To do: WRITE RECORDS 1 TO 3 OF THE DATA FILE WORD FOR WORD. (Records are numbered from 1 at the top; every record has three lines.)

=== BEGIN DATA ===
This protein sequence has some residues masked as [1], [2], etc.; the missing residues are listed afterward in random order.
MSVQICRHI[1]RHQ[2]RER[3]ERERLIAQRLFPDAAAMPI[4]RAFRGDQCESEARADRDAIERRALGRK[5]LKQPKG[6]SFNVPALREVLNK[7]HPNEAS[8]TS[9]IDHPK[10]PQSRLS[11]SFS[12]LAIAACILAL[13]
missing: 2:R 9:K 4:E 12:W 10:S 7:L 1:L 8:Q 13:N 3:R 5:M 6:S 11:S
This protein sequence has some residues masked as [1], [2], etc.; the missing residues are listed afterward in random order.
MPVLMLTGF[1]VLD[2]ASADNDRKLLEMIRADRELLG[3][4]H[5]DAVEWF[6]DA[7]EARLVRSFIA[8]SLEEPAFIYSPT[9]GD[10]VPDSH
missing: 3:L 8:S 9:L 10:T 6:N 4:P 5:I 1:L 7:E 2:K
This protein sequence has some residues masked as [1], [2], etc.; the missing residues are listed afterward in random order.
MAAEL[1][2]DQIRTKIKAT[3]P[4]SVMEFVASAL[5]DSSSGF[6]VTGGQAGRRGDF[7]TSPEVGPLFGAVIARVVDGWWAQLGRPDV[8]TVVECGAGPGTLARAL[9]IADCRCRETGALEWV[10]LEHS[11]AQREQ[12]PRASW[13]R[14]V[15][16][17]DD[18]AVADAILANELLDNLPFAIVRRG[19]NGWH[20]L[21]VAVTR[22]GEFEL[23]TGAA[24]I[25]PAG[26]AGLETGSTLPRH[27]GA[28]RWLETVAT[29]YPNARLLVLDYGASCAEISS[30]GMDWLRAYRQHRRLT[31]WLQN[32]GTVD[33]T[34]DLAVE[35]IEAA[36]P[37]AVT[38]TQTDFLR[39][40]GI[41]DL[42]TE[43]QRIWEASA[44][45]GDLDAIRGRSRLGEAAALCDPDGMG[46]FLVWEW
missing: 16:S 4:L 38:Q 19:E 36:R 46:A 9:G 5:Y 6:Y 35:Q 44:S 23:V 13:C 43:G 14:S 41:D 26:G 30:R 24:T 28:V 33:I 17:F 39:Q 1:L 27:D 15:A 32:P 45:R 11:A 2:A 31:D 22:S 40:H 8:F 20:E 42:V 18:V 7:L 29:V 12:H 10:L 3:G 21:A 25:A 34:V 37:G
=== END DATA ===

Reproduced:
This protein sequence has some residues masked as [1], [2], etc.; the missing residues are listed afterward in random order.
MSVQICRHI[1]RHQ[2]RER[3]ERERLIAQRLFPDAAAMPI[4]RAFRGDQCESEARADRDAIERRALGRK[5]LKQPKG[6]SFNVPALREVLNK[7]HPNEAS[8]TS[9]IDHPK[10]PQSRLS[11]SFS[12]LAIAACILAL[13]
missing: 2:R 9:K 4:E 12:W 10:S 7:L 1:L 8:Q 13:N 3:R 5:M 6:S 11:S
This protein sequence has some residues masked as [1], [2], etc.; the missing residues are listed afterward in random order.
MPVLMLTGF[1]VLD[2]ASADNDRKLLEMIRADRELLG[3][4]H[5]DAVEWF[6]DA[7]EARLVRSFIA[8]SLEEPAFIYSPT[9]GD[10]VPDSH
missing: 3:L 8:S 9:L 10:T 6:N 4:P 5:I 1:L 7:E 2:K
This protein sequence has some residues masked as [1], [2], etc.; the missing residues are listed afterward in random order.
MAAEL[1][2]DQIRTKIKAT[3]P[4]SVMEFVASAL[5]DSSSGF[6]VTGGQAGRRGDF[7]TSPEVGPLFGAVIARVVDGWWAQLGRPDV[8]TVVECGAGPGTLARAL[9]IADCRCRETGALEWV[10]LEHS[11]AQREQ[12]PRASW[13]R[14]V[15][16][17]DD[18]AVADAILANELLDNLPFAIVRRG[19]NGWH[20]L[21]VAVTR[22]GEFEL[23]TGAA[24]I[25]PAG[26]AGLETGSTLPRH[27]GA[28]RWLETVAT[29]YPNARLLVLDYGASCAEISS[30]GMDWLRAYRQHRRLT[31]WLQN[32]GTVD[33]T[34]DLAVE[35]IEAA[36]P[37]AVT[38]TQTDFLR[39][40]GI[41]DL[42]TE[43]QRIWEASA[44][45]GDLDAIRGRSRLGEAAALCDPDGMG[46]FLVWEW
missing: 16:S 4:L 38:Q 19:E 36:R 46:A 9:G 5:Y 6:Y 35:Q 44:S 23:V 13:C 43:G 14:S 41:D 26:G 30:R 24:T 28:V 33:I 17:F 39:Q 1:L 27:D 15:A 32:P 45:R 11:A 2:A 31:D 22:S 40:H 8:F 20:E 42:V 18:V 7:L 29:V 12:H 10:L 3:G 21:A 25:A 34:V 37:G